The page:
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State Bar wants more Youth Courts

Brooklyn has them in Brownsville, Greenpoint and Red Hook
 
NEW YORK Young people sometimes make bad decisions that can have lifetime consequences, especially if they get caught up in the adult criminal justice system.
 
For this reason, the New York State Bar Association is urging the Assembly and the Senate to pass legislation to allow the disposition of certain cases in Youth Court, where youths are held accountable for their actions by their peers.
 
In Brooklyn, there are currently Youth Courts in Brownsville, Greenpoint and Red Hook. The Greenpoint Youth Court celebrated its sixth year last week, honoring some of its youth staff members at a graduation ceremony on Java Street.
 
"Youth Courts have proven to be an effective tool in reducing recidivism, encouraging community participation and civic activity, instilling respect for the law and the legal system, and discouraging youths from engaging in criminal behavior as adults," said Brooklyn attorney and State Bar Association President Seymour W. James Jr.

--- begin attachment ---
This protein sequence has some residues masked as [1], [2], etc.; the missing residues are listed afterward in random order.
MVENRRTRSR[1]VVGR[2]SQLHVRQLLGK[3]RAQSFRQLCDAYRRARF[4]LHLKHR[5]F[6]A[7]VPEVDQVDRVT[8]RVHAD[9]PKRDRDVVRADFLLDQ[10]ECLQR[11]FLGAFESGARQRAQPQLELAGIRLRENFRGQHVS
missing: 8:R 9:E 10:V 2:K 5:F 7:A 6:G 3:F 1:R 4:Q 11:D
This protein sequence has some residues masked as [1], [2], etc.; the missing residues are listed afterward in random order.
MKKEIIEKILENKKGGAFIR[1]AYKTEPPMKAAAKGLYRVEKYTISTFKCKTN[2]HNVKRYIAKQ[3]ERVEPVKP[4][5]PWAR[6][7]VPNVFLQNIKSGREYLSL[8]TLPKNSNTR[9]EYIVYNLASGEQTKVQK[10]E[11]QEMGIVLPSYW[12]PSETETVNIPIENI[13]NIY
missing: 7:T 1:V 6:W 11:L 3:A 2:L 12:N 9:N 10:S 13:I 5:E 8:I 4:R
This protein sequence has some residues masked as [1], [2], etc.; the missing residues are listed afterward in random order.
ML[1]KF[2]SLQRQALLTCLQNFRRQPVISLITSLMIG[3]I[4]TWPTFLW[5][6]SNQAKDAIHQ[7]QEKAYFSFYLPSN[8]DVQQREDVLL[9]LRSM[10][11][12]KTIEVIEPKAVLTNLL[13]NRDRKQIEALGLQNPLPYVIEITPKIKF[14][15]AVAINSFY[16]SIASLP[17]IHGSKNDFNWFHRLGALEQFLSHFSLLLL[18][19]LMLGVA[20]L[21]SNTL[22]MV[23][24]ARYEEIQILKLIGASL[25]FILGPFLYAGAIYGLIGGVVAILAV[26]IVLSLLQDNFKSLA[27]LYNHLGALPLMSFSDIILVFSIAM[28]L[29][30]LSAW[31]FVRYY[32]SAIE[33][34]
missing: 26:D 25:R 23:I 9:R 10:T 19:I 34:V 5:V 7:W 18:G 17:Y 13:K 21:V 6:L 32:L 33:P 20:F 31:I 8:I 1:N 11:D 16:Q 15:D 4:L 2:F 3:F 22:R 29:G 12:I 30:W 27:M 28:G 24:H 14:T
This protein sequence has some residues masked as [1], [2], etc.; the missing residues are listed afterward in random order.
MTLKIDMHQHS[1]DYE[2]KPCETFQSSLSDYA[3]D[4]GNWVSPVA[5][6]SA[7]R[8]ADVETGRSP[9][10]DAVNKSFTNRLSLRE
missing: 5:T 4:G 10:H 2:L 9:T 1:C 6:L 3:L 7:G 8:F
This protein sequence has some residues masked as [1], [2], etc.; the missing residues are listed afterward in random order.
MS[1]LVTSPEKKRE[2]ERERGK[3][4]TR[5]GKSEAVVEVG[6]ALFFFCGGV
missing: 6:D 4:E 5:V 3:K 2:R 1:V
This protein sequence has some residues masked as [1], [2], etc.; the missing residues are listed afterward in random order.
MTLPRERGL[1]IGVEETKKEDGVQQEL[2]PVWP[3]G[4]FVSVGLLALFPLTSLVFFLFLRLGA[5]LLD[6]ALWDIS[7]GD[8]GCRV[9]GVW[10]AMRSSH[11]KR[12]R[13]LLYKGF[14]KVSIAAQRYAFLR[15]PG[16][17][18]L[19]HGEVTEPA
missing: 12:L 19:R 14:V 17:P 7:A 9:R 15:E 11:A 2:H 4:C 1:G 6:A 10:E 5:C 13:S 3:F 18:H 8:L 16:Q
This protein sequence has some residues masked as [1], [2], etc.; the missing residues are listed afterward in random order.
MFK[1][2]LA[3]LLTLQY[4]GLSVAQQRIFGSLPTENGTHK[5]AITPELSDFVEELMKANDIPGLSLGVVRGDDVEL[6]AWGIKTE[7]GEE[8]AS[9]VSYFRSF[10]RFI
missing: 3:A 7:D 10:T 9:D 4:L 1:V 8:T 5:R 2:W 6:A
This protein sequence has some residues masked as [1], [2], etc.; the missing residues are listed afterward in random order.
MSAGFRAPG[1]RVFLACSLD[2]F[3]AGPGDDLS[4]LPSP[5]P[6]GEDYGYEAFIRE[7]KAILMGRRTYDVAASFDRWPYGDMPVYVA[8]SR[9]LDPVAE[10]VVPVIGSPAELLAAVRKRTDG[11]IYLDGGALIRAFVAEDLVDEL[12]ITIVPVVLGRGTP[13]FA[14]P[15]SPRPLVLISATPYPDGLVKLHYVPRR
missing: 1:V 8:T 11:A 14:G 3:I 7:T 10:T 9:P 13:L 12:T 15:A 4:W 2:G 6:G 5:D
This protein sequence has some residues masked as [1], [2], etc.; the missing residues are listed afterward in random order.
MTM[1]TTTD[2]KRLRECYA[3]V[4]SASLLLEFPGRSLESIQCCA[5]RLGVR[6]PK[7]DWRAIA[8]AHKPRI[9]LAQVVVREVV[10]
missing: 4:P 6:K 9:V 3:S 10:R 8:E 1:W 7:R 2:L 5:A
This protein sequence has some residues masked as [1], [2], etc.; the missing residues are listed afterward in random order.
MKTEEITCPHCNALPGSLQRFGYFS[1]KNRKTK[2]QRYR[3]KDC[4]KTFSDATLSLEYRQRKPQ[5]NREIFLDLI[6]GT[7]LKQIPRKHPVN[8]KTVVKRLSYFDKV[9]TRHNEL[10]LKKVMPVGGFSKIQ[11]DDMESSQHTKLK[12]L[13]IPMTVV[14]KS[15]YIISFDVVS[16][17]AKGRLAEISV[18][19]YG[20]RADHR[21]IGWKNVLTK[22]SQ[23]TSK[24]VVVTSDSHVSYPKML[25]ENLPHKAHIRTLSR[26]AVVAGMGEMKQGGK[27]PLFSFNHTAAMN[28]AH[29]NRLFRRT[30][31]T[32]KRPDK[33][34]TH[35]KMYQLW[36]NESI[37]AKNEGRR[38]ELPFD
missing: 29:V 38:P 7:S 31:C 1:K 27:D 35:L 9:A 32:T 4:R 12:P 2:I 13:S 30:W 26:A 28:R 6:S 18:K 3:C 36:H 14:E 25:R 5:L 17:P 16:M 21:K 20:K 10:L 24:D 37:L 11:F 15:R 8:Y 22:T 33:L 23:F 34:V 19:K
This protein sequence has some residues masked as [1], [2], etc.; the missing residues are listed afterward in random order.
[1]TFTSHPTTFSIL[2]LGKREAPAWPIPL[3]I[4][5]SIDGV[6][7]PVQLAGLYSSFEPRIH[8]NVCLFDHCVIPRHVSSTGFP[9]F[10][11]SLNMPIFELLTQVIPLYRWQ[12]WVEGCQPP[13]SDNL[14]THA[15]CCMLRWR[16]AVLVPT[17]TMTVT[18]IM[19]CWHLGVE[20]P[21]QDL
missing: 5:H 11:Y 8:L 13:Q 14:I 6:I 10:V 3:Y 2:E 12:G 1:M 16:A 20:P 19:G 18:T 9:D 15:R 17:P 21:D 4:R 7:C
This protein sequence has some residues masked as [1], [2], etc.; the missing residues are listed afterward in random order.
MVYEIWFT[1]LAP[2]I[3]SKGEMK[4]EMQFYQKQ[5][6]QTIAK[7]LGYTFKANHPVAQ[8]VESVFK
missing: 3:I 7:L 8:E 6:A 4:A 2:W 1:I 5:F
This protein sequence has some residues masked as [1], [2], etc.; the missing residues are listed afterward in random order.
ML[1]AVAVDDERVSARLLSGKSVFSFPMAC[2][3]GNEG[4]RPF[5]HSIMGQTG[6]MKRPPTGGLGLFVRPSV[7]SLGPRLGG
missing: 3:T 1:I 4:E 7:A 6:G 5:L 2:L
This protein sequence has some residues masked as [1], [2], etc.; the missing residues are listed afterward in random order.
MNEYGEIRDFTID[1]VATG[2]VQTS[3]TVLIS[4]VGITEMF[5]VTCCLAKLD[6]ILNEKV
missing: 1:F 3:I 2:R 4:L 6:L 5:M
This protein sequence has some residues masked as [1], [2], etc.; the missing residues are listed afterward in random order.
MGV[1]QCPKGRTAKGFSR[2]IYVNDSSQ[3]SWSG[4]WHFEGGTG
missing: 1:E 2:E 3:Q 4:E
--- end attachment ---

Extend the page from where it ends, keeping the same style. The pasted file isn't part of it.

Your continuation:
In June 2010, then-State Bar President Stephen P. Younger created a Special Committee on Youth Courts led by former Chief Judge Judith S. Kaye and Schenectady attorney Patricia L.R. Rodriguez. The committee studied the effectiveness of existing Youth Courts, developed pilot programs and initiated other activities to establish and support Youth Courts around the state.
 
There are more than 80 Youth Courts operating in New York and about 1,200 throughout the United States. Some municipalities have been reluctant to establish their own Youth Courts without a better statutory framework for their operation, which is what this legislation would establish.
 
The legislation (S.7758 (Saland)/A.10708-A (Lentol)) would provide the statutory structure for courts to refer non-felony cases, involving individuals age 19 or under, to a Youth Court for sanction and disposition. The legislation would also provide for the district attorney's consent before a case could be referred to Youth Court.
 
Defendants would agree to accept the disposition meted out by the Youth Court, which often is counseling, restitution or community service. The criminal case would be adjourned in contemplation of dismissal (ACD) with the understanding that the individual successfully fulfills the Youth Court sentence.
June 22, 2012 - 2:38pm


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